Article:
Feral Chickens Run Wild in Boalsburg
It's one of those things that some people love -- others, maybe not so much.
But the flock of wild chickens that's decided to call the village of Boalsburg home has quickly become something of a community tradition.
Harris Township Manager Amy Farkas says the birds moved into town in 2008 and they've been ruling the roost ever since.
Farkas remembers when it all began, "I was at a Memorial Day party and somebody said, 'Amy we have chickens living in Boalsburg,' and I said no we don't."
"They really are wild feral chickens," says Farkas. "We never did find out where they came from. We thought at one time they came from a coop that was raided by a bear but that person called and said 'No, that wasn't their chickens.'"
At first, a lot of people thought Boalsburg wasn't big enough for people and chickens. "We looked into finding someone to get rid of the chickens," says Farkas. "But we didn't want to kill the chickens ... because we thought that was like bad karma."
Some people were able to catch a bunch of chickens and take them to a farm but that hardly made a dent in Boalsburg's fowl popultion. And the suddenly growing number of chickens led to some ruffled feathers.
"It started out with only four or five of them and then at one point we had two rival gangs of chickens," says Farkas. "We had chickens down on East Main on the diamond and we had chickens up on West Main. It was really like the Sharks and the Jets from West Side Story.
"They have now become part of our culture here which is kind of interesting because there are people that love them and people that hate them. Typically, if you live next to the rooster or you live right around where they're kinda hanging out, you're not a big fan of them because they're digging in your flower bed. But if you don't live near them you think they are the cutest things that you've ever seen."
Longtime Boalsburg resident Neal Cromarty says he's never heard anyone say anything bad about the chickens. "Oh, I like them, You know, it's a rural community," he says. "They're kind of here. You just sit and watch them. Everybody gets a kick out of them running around."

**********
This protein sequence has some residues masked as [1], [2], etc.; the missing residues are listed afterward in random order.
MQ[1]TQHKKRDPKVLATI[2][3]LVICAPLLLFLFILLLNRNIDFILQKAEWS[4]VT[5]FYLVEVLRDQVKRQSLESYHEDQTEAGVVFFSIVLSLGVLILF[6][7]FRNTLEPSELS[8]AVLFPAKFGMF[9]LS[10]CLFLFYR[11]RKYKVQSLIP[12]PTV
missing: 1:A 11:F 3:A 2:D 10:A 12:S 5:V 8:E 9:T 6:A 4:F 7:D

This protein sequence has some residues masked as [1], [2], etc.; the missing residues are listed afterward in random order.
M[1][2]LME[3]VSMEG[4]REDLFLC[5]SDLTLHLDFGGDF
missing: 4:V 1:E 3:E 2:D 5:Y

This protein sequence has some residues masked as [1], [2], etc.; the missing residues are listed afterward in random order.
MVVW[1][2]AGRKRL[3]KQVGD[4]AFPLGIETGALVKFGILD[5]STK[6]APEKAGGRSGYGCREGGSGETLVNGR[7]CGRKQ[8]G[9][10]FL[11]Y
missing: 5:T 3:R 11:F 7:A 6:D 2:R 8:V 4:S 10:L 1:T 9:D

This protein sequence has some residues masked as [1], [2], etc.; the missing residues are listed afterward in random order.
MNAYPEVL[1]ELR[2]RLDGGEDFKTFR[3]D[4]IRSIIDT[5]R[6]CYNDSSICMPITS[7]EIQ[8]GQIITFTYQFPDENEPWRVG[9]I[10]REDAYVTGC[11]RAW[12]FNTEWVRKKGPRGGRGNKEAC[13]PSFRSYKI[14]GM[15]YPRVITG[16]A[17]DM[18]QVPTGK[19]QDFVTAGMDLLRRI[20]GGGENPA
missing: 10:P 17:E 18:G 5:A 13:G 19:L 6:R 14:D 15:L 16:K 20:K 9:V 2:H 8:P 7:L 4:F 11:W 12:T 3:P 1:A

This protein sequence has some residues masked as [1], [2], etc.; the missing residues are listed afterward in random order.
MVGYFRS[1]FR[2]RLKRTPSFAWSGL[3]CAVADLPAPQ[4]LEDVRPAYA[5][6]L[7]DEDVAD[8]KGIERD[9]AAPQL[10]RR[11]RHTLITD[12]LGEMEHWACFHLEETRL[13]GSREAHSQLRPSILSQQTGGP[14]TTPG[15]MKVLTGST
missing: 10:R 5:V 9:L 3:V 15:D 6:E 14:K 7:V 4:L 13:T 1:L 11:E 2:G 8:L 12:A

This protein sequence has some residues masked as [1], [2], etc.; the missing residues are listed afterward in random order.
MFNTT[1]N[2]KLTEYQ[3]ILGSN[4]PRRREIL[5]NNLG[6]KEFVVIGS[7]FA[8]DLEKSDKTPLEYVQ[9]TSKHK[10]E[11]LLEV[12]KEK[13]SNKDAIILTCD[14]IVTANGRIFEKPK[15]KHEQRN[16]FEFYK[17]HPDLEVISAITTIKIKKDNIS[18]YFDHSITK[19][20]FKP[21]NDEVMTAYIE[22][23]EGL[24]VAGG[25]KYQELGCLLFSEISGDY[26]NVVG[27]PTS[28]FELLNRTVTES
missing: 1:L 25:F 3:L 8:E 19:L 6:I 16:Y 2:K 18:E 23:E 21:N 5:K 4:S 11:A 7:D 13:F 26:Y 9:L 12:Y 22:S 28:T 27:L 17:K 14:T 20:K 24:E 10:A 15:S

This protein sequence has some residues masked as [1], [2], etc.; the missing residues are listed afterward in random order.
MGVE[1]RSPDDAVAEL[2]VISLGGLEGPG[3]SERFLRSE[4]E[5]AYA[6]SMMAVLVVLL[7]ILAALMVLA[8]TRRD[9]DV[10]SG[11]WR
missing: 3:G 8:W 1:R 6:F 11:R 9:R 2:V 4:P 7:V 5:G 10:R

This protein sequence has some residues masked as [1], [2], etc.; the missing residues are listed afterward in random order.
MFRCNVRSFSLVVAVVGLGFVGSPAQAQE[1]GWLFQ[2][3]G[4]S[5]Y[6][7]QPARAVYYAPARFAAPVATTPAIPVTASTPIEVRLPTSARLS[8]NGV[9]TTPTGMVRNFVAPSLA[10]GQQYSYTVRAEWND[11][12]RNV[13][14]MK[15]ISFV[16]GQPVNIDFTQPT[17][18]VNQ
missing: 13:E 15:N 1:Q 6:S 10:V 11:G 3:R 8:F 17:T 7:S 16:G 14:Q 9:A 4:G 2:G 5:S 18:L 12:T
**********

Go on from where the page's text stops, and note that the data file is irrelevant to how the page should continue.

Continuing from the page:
The roosters may be the biggest threat to the normally tranquil life in Boalsburg.
"The roosters crow when it's a cloudy day," says Farkas. "I think they get confused. ... It's really annoying because they will wake up at four in the morning and then if it doesn't ever get sunny they just keep going. They don't know how to be quiet."
The early morning wake up caws are less of a problem these days. There used to be two roosters but one of them died over the winter.
Farkas recalls the chickens caused some consternation the first couple of years. Every time the chickens went into someone's yard the phone would ring at the township offices. But the fact is, most people have adjusted to having free range chickens running wild in the streets.
One Boalsburg resident told StateCollege.com the chickens are just like squirrels. Nobody really pays any attention to them.
"They don't have a coop to live in," says Farkas. "They don't belong to anyone. They just kind of of belong to the town and it's fine."
Right now, there are probably five or six wild chickens in Boalsburg, what Farkas calls a "very manageable flock." And their popularity is soaring.
"People come to Boalsburg to see the chickens," says Farkas. "They have a Facebook page. They're literally like little celebrities which is really funny.
"My family lives in suburban Philadelphia so they very much get a kick out of it -- that I'm like the chicken queen. They come up and visit and they think this is so funny."
Look below to see video of Boalsburg Feral Chickens: